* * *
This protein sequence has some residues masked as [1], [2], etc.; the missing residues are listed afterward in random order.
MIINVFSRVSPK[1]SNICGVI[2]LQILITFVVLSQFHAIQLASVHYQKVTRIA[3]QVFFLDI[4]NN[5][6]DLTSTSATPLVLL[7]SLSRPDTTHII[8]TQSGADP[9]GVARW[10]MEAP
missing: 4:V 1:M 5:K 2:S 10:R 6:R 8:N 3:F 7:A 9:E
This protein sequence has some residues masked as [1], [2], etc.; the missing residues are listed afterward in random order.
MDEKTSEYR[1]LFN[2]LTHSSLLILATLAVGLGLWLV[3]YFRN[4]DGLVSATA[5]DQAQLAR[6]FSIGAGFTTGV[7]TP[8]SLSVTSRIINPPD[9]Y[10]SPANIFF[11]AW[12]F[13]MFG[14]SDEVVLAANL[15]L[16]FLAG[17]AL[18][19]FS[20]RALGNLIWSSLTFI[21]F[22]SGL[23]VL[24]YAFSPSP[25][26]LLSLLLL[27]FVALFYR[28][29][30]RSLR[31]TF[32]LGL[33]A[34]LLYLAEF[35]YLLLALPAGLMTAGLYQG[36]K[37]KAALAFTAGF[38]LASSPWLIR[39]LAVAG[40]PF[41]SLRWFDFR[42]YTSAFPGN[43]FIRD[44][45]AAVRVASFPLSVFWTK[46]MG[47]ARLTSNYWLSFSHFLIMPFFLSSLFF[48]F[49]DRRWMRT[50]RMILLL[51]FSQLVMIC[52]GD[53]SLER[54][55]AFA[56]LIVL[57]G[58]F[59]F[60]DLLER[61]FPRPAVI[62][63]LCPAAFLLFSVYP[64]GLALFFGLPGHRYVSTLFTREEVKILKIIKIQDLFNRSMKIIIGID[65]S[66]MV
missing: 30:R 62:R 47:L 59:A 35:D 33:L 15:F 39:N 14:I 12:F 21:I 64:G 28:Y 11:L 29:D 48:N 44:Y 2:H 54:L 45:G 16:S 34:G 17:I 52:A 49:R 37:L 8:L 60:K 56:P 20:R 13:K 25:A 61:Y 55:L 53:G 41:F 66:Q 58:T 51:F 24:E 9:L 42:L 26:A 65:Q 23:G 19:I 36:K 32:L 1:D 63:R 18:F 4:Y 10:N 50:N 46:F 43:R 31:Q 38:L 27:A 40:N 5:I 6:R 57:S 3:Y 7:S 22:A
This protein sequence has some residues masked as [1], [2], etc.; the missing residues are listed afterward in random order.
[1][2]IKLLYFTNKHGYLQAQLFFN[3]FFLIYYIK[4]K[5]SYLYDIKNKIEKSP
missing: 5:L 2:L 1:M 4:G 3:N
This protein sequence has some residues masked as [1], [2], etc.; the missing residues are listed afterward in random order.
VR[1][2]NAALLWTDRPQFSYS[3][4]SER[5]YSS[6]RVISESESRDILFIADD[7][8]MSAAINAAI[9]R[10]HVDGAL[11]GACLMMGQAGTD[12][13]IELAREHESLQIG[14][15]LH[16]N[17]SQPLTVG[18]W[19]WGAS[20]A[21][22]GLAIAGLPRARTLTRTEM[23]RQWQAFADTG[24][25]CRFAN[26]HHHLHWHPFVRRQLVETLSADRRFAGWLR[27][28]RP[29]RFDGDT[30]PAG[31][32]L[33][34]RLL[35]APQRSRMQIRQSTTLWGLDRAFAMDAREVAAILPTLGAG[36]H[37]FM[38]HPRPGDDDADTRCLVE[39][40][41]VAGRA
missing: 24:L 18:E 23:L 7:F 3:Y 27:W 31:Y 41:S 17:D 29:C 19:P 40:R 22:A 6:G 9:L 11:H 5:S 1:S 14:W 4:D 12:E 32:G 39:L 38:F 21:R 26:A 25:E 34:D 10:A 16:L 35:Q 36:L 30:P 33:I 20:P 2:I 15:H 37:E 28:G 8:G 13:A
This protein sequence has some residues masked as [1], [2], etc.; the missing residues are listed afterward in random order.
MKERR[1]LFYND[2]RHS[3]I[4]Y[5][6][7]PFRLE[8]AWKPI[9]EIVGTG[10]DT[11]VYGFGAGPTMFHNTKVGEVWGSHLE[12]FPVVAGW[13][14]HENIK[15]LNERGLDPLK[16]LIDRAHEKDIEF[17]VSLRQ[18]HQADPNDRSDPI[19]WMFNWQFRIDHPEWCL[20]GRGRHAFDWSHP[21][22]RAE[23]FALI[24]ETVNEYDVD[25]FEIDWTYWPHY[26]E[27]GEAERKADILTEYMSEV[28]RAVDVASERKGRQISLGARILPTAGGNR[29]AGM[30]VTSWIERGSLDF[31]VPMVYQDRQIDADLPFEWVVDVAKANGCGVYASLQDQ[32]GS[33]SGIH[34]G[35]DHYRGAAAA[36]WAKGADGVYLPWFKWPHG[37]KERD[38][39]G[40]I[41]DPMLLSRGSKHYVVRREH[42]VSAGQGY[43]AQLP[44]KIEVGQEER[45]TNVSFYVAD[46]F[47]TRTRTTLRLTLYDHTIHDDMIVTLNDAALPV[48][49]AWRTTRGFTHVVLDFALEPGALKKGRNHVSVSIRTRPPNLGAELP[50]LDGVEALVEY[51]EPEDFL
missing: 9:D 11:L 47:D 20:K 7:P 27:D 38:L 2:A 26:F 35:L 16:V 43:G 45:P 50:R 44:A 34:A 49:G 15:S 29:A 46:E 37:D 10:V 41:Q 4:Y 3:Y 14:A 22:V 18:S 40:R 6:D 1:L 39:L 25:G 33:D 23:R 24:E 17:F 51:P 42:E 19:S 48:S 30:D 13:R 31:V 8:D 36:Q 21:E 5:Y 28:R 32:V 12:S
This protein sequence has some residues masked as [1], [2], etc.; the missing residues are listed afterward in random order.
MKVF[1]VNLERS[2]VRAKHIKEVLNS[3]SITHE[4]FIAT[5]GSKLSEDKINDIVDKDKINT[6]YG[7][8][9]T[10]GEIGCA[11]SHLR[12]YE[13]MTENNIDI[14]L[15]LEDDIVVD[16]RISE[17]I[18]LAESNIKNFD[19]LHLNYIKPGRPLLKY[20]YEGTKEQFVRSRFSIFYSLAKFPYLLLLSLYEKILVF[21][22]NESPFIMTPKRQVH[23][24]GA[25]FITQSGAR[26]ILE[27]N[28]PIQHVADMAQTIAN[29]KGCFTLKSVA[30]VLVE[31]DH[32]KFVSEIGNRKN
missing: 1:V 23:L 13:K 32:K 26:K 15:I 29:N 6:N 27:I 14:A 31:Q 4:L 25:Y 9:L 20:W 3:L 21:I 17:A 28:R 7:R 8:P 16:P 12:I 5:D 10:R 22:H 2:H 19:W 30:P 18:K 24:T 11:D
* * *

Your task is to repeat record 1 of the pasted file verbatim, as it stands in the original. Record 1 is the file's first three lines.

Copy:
This protein sequence has some residues masked as [1], [2], etc.; the missing residues are listed afterward in random order.
MIINVFSRVSPK[1]SNICGVI[2]LQILITFVVLSQFHAIQLASVHYQKVTRIA[3]QVFFLDI[4]NN[5][6]DLTSTSATPLVLL[7]SLSRPDTTHII[8]TQSGADP[9]GVARW[10]MEAP
missing: 4:V 1:M 5:K 2:S 10:R 6:R 8:N 3:F 7:A 9:E